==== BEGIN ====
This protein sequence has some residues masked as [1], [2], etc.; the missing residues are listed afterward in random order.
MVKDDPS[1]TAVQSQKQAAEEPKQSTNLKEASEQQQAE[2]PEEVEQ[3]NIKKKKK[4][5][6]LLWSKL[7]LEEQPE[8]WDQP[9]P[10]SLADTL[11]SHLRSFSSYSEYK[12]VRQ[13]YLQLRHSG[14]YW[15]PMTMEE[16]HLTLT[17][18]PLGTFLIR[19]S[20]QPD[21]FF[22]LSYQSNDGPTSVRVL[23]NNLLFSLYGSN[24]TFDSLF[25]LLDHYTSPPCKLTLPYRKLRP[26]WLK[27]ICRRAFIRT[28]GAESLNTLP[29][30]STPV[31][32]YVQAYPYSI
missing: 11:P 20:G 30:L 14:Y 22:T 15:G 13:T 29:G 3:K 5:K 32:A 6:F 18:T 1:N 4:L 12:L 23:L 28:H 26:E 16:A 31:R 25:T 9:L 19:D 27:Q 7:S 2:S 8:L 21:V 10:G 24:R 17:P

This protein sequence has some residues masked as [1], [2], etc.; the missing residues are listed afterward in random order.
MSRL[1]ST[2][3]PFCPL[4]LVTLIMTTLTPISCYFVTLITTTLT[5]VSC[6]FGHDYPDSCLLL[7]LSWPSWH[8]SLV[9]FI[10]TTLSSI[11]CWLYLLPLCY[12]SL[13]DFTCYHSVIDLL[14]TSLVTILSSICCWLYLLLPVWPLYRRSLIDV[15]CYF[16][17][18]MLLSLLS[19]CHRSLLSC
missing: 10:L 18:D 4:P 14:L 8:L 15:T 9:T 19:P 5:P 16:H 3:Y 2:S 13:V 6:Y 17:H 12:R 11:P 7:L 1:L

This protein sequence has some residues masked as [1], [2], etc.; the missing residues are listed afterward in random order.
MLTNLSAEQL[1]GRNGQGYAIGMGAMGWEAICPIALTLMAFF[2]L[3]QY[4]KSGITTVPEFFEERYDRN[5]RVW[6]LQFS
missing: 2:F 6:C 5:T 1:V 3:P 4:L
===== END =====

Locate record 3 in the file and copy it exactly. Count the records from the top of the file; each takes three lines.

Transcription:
This protein sequence has some residues masked as [1], [2], etc.; the missing residues are listed afterward in random order.
MLTNLSAEQL[1]GRNGQGYAIGMGAMGWEAICPIALTLMAFF[2]L[3]QY[4]KSGITTVPEFFEERYDRN[5]RVW[6]LQFS
missing: 2:F 6:C 5:T 1:V 3:P 4:L